CS 136 Tutorials - Spring 2007

Tutorial 2: Service Managers and Destructive Methods (May 11)

This tutorial first briefly covers the use of service managers to achieve encapsulation. Then we delve more deeply into destructive functions, especially destructive list processing. These concepts are introduced in Lecture Module 2 (see Handouts).

  1. Service Managers
    • Closed line interval
    • A closed interval on the real number line between numbers a and b is usually denoted by [a,b], and this represents all numbers x such that axb.

      We want to encapsulate the notion of an interval using a service manager, with mutation functions set-a and set-b for the endpoints, and a single predicate function contains? which consumes a number and returns true iff that number is in the interval.

      Write a function make-interval which consumes two initial endpoints a and b and produces a service manager which can handle the three messages given above.

    • Keeping a running average (Part II)
    • In last week's lab, we saw an example where we want to add test scores into some type of structure, and to be told the running average of all scores entered so far at each step. This was implemented as a single function which returned a 1-ary lambda expression. A sample solution is as follows:

      ;;make-running-average: -> (num -> num)
      (define (make-running-average)
        (local ((define sum 0)
                (define n 0))
          (lambda (new)
            (begin (set! sum (+ sum new))
                   (set! n (+ n 1))
                   (/ sum n)))))

      Now we want to extend this solution by using the service-manager paradigm for encapsulation, and adding a little more functionality. The functions we want to support are:

      • add-score: num →

        Adds in the given score and updates internal variables accordingly

      • get-avg: → num

        Returns the average of all scores entered so far.

      • get-max: → num

        Returns the highest score entered so far.

      • get-min: → num

        Returns the lowest score entered so far.

      • get-num-scores: → num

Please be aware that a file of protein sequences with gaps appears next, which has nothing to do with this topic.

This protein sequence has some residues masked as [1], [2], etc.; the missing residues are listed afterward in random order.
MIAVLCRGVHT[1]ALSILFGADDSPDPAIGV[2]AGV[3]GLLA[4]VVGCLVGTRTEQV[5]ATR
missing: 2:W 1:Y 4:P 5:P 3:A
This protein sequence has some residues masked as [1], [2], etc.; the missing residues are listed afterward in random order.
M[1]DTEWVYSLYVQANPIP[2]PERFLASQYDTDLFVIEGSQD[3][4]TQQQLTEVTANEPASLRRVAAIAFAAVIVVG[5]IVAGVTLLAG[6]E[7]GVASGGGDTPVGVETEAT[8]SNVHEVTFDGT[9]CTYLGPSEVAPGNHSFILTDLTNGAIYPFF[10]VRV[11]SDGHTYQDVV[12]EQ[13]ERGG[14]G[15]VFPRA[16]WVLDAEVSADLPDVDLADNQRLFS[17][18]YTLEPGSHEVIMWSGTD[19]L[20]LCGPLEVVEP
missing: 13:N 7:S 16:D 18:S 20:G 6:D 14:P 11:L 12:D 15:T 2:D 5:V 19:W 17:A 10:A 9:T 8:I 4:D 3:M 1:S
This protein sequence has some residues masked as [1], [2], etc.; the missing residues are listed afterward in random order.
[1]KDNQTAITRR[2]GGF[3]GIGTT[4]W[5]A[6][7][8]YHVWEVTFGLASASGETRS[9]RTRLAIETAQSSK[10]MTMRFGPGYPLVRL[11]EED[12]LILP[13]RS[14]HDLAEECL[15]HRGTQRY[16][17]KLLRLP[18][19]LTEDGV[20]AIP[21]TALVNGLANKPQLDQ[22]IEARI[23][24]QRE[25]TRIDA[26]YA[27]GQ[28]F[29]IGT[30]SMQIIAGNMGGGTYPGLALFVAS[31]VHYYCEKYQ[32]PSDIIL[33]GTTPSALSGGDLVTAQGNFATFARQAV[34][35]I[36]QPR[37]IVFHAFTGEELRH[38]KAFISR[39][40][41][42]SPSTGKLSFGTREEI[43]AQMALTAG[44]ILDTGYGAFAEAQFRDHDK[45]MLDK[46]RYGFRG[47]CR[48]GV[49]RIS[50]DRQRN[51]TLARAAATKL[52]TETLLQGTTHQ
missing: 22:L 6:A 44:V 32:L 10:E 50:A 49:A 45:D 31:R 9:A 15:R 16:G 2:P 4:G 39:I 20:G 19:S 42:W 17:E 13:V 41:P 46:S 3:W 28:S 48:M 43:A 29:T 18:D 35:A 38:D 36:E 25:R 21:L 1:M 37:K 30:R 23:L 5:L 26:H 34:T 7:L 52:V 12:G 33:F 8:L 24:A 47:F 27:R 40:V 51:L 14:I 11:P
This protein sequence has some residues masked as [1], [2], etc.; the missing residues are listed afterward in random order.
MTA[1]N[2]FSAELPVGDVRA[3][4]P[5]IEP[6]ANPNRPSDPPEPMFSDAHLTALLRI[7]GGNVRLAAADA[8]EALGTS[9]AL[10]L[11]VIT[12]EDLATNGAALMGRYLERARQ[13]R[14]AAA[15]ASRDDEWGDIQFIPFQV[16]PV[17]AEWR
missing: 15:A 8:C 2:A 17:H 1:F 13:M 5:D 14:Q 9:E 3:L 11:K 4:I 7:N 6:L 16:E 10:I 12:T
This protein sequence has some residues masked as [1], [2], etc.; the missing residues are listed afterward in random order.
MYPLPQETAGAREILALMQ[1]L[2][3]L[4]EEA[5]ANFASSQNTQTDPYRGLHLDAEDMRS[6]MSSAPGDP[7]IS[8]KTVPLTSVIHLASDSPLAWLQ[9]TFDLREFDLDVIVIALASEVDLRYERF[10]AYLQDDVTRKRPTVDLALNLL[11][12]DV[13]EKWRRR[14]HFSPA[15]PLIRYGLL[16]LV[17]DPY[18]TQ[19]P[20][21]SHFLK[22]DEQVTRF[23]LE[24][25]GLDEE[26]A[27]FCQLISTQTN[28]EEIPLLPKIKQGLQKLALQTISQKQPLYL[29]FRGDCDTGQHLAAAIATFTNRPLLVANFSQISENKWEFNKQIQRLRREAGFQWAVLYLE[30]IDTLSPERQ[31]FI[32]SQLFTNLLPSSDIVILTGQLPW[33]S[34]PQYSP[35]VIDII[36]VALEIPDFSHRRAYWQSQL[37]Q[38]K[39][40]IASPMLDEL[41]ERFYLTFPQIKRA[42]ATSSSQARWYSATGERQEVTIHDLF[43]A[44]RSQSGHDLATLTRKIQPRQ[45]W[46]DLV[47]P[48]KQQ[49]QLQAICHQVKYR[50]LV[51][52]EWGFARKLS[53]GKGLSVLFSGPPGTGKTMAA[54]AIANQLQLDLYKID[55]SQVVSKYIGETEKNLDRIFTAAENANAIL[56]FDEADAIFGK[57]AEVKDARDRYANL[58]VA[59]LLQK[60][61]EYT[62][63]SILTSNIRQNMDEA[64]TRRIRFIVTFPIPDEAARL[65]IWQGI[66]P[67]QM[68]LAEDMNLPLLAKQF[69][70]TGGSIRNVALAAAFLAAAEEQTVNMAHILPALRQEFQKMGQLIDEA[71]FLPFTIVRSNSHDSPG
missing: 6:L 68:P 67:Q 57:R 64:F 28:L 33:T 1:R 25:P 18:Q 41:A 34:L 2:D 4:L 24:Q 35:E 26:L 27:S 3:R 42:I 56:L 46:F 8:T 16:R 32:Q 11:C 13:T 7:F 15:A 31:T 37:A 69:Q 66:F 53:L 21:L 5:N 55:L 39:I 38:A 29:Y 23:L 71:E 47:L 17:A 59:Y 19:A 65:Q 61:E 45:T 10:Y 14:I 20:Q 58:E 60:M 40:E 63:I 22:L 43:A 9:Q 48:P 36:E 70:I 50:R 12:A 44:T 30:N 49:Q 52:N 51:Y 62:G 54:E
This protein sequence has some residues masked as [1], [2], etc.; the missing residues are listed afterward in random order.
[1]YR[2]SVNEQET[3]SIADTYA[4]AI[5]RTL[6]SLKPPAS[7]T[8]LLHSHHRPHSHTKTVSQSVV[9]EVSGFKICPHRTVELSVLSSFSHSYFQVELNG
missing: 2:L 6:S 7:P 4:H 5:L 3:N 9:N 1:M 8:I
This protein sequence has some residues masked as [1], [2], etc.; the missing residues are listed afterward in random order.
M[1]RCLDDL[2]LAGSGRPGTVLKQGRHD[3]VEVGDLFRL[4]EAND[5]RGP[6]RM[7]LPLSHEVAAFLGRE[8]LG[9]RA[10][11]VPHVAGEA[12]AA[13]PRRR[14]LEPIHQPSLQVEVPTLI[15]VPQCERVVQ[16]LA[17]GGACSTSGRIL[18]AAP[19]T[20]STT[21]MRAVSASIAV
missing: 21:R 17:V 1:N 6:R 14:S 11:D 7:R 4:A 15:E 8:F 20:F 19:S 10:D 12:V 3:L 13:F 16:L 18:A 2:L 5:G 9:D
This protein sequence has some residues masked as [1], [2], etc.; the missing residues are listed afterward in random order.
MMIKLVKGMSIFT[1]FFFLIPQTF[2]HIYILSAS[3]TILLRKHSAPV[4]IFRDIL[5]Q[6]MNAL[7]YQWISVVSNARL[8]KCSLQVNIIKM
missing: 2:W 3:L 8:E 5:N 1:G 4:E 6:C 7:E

Returns the number of scores entered so far

      Write a function, make-score-averager, which takes no arguments and returns a service manager supporting the above functionality.

  2. New semantics for mutation
  3. In lecture, we showed why we need new semantics to deal with mutation when we have self-referential and co-referential data structures. Using these new semantics, work through the evaluation of the following code snippets. You should also be able to show the effects of the examples using box and pointer diagrams. These will likely be useful to you to help visualize what is happening, but remember they are not a replacement for the strict semantics.

    • (define-struct node (ssn name left right))
      (define node1 (make-node 5 'Tingting false false))
      (define node2 (make-node 1 'James false node1))
      (set-node-ssn! node1 6)
    • (define lst-1 (cons 'b (cons 'c empty)))
      (define lst-2 (cons 'a (rest lst-1)))
      (set-rest! (rest lst-2) (cons 'd empty))
      (set! lst-1 (cons 'a (cons 'd empty)))
      (set-rest! lst-2 (rest (rest lst-2)))
      (set-rest! lst-1 empty)

  4. Destructive List Processing
  5. When we speak of "destructive list processing", what we usually mean is that the original list or lists passed in to the function as arguments may be changed (or "destroyed"). A natural question is why we would ever want to do this. The reason is that we make use of list mutation (i.e. set-first! and set-rest!) to avoid creating new cons cells in our function execution, thus making the program more memory-efficient.